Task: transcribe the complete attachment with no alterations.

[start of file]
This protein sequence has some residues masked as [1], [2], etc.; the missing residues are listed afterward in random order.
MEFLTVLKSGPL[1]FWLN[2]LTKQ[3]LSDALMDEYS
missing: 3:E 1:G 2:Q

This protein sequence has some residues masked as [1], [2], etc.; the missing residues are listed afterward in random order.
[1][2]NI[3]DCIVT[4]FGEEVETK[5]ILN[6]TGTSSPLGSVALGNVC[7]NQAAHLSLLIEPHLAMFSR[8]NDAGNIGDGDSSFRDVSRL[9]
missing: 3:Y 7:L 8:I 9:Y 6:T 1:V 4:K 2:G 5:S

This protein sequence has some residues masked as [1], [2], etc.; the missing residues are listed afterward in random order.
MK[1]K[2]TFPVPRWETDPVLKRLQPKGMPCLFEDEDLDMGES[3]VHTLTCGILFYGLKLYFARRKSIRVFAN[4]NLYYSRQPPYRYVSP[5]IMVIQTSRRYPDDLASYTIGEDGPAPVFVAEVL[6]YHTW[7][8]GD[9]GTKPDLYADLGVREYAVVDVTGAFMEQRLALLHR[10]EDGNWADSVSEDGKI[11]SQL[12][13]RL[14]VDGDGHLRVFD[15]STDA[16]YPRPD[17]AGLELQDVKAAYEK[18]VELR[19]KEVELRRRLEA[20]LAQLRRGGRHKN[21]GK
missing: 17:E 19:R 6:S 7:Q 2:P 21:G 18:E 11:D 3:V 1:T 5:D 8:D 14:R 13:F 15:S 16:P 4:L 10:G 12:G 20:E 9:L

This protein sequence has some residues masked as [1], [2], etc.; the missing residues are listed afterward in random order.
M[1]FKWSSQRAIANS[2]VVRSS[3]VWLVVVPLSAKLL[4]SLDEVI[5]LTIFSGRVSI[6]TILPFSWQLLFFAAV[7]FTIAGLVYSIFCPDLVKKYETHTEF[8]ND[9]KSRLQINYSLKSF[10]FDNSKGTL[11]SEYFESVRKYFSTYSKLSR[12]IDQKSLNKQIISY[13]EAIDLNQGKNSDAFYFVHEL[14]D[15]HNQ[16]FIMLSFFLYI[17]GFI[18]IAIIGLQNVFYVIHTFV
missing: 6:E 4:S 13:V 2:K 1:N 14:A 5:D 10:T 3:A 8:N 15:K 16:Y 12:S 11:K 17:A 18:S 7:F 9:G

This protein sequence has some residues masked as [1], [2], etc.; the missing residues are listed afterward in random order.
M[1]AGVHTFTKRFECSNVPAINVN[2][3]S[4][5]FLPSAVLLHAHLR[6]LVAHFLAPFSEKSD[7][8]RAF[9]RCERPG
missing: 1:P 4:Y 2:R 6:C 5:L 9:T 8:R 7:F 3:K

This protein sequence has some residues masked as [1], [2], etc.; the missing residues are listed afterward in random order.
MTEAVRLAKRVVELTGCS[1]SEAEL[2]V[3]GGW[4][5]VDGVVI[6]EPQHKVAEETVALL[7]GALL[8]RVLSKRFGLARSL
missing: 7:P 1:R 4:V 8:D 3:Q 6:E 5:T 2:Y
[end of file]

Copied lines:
This protein sequence has some residues masked as [1], [2], etc.; the missing residues are listed afterward in random order.
MEFLTVLKSGPL[1]FWLN[2]LTKQ[3]LSDALMDEYS
missing: 3:E 1:G 2:Q

This protein sequence has some residues masked as [1], [2], etc.; the missing residues are listed afterward in random order.
[1][2]NI[3]DCIVT[4]FGEEVETK[5]ILN[6]TGTSSPLGSVALGNVC[7]NQAAHLSLLIEPHLAMFSR[8]NDAGNIGDGDSSFRDVSRL[9]
missing: 3:Y 7:L 8:I 9:Y 6:T 1:V 4:K 2:G 5:S

This protein sequence has some residues masked as [1], [2], etc.; the missing residues are listed afterward in random order.
MK[1]K[2]TFPVPRWETDPVLKRLQPKGMPCLFEDEDLDMGES[3]VHTLTCGILFYGLKLYFARRKSIRVFAN[4]NLYYSRQPPYRYVSP[5]IMVIQTSRRYPDDLASYTIGEDGPAPVFVAEVL[6]YHTW[7][8]GD[9]GTKPDLYADLGVREYAVVDVTGAFMEQRLALLHR[10]EDGNWADSVSEDGKI[11]SQL[12][13]RL[14]VDGDGHLRVFD[15]STDA[16]YPRPD[17]AGLELQDVKAAYEK[18]VELR[19]KEVELRRRLEA[20]LAQLRRGGRHKN[21]GK
missing: 17:E 19:R 6:S 7:Q 2:P 21:G 18:E 11:D 3:V 1:T 5:D 8:D 14:R 13:F 15:S 16:P 4:L 10:G 12:G 20:E 9:L

This protein sequence has some residues masked as [1], [2], etc.; the missing residues are listed afterward in random order.
M[1]FKWSSQRAIANS[2]VVRSS[3]VWLVVVPLSAKLL[4]SLDEVI[5]LTIFSGRVSI[6]TILPFSWQLLFFAAV[7]FTIAGLVYSIFCPDLVKKYETHTEF[8]ND[9]KSRLQINYSLKSF[10]FDNSKGTL[11]SEYFESVRKYFSTYSKLSR[12]IDQKSLNKQIISY[13]EAIDLNQGKNSDAFYFVHEL[14]D[15]HNQ[16]FIMLSFFLYI[17]GFI[18]IAIIGLQNVFYVIHTFV
missing: 6:E 4:S 13:V 2:K 1:N 14:A 5:D 10:T 3:A 8:N 15:K 16:Y 12:S 11:K 17:A 18:S 7:F 9:G

This protein sequence has some residues masked as [1], [2], etc.; the missing residues are listed afterward in random order.
M[1]AGVHTFTKRFECSNVPAINVN[2][3]S[4][5]FLPSAVLLHAHLR[6]LVAHFLAPFSEKSD[7][8]RAF[9]RCERPG
missing: 1:P 4:Y 2:R 6:C 5:L 9:T 8:R 7:F 3:K

This protein sequence has some residues masked as [1], [2], etc.; the missing residues are listed afterward in random order.
MTEAVRLAKRVVELTGCS[1]SEAEL[2]V[3]GGW[4][5]VDGVVI[6]EPQHKVAEETVALL[7]GALL[8]RVLSKRFGLARSL
missing: 7:P 1:R 4:V 8:D 3:Q 6:E 5:T 2:Y